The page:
Even in Conference USA, it is difficult to make it into the first division without top-notch talent. Just ask East Carolina’s Mack McCarthy.
The longtime head basketball coach, who won a combined 309 games at the University of Tennessee-Chattanooga (243-122) and Virginia Commonwealth (66-55) has found the going tough at ECU, going 24-36 (10-22 in C-USA) the past two seasons.
Though the Pirates advanced from 10th place in the conference to ninth last year, and won two extra basketball games (13), the team simply didn’t have the size or athleticism to make their mark in a moderately strong C-USA last year.
McCarthy’s most talented player, Sam Hinnant, has exhausted his eligibility, taking along with him 15 ppg and 3.8 rpg. Hinnant led the team in points, field goals made and attempted (138 of 358), threes made and attempted (85 of 235), and was second on the teams in total assists (58).
Fellow starter James Legan was also a senior last year, and his 11.8 ppg were second on the team, while he was second in total steals, field goals, and treys. He and Hinnant will be missed, both for their production and for their leadership.
The Pirates’ biggest and best post threat, senior Chad Wynn, returns to the roster, for better or for worse. He has nice size, at 6’10”, 255 pounds, but he is not much of a threat to score (7.0 points per game in 2008-’09) though he led C-USA in field goal percentage (.592) and isn’t athletic enough to rebound very well (4.0 rebounds per game).
The four-guard set that Carolina ran for long stretches last year will likely be scrapped, with the continued maturation of sophomore Darrius Morrow (6’8”, 250).
Morrow, who started 11 games a season ago, ended the campaign averaging 9.7 ppg (fifth on the team), was the squad’s leading rebounder at 6.7 rpg, and finished second in the conference in offensive rebounds per night (3.1). He was named to the C-USA All Freshman team as a result.
The only problem with having he and Wynn start together is the fact that Wynn will take up space that Morrow could use to operate. Look for Morrow to pitch forward and Wynn to fade into the background as the season progresses, provided Morrow thrives.
Dynamic point guard Brock Young (pictured) returns to lead the attack. He led C-USA in assists per contest (7.6) as a sophomore, while also scoring 10.6 ppg, third on the team. He’ll step into the leadership vacuum left upon the graduation of Hinnant and Legan.
Expect him to be ably supported by junior Jamar Abrams, who was fourth on the team in scoring a season ago at 10 ppg, and who led the team in three-point field goal percentage (.426). He will be expected to shoulder more of the scoring burden this year.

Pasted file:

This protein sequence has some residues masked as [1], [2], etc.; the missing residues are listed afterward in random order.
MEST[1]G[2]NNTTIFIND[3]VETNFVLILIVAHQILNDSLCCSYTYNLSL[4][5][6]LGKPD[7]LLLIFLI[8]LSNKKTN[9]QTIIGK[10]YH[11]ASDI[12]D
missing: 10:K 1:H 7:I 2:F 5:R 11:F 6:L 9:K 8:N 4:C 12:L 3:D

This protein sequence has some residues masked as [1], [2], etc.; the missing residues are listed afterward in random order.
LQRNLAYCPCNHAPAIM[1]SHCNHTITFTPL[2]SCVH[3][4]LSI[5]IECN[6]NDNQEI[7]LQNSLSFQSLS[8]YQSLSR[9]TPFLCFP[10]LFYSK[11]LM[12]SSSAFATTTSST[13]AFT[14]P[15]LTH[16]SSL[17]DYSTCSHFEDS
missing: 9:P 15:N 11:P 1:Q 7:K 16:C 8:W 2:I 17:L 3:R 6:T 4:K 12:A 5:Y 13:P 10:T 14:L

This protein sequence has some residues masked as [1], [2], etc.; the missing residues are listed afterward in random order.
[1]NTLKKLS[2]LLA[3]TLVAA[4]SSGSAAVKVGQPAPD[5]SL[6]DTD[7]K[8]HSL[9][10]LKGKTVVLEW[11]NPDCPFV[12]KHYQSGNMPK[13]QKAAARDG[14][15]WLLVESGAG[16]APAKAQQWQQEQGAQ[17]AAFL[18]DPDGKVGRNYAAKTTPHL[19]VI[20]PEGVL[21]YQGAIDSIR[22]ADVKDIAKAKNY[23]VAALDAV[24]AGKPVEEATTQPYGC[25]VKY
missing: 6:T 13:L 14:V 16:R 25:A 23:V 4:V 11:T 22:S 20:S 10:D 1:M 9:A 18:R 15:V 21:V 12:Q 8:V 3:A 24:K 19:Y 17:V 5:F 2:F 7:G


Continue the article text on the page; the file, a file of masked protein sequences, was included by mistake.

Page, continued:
The Pirates signed an intriguing four-man recruiting class which could step in and make contributions right away on a team that could use an infusion of size, length, and athleticism.
Coryonn Gaines, 6'4", younger brother of former Louisville All-American and first-round NBA pick Reece Gaines, joins the program from Worcester (Mass.) Academy prep. Gaines put his all-around game on display at Worcester, averaging 12 points, five rebounds, four assists, and two steals per contest.
ECU also picked up Erin Straughn, rated the No. 13 prospect in Florida’s Class of 2009 by HoopScoop , who has good size (6’6”, 200) and scored almost 17 ppg as a senior, as well as Wakefield Ellison, an explosive scorer (22.1 ppg) from North Carolina who also has good size (6’5”, 190) for a wing player.
Perhaps their prize recruit, however, is a Jarvis Varnado-like post player, Darius Morales from Timber Creek High in Orlando, Fla.
Morales, born in Puerto Rico, isn’t the biggest player (6’9”, 210) in the world, but he’s wiry and has a knack for the blocked shot (4.3 per game as a senior). Unfortunately for ECU, he’s also raw offensively (11.4 ppg), but he gets after it on the boards (9.8 rpg).
The schedule is a bit unkind. The Pirates drew a formidable Tennessee team in the opening round of the U.S. Virgin Islands Paradise Jam, with NCAA Tournament team Northern Iowa looming further in the draw.
There are home games with Clemson, George Washington, VCU, and Wake Forest, as well as a road contest against North Carolina-Charlotte, which renews an old rivalry this year. Their league games against UAB, UTEP, and Memphis are all on the road, while they draw single tilts with Houston and Tulsa at home at cozy Minges Coliseum, a notoriously difficult place to play.
The Pirates could be in for a regression in record this year. Despite a jackrabbit 8-1 start last season, and a 13-11 mark late in the year, six losses in a row to end the campaign doomed the club to a 13-17 overall ledger.
With the Paradise Jam this year almost certain to inflict at least two losses, not to mention other early tests that ECU will likely fail, tying last year’s mark seems overly ambitious.
In the final analysis, the Pirates will struggle to break into the upper echelon of C-USA. They don’t have the talent of Memphis, the depth of UTEP, or the experience of Tulsa. But Coach McCarthy’s charges do have a lot of upside. Anyone who takes them lightly will be in for a rude awakening.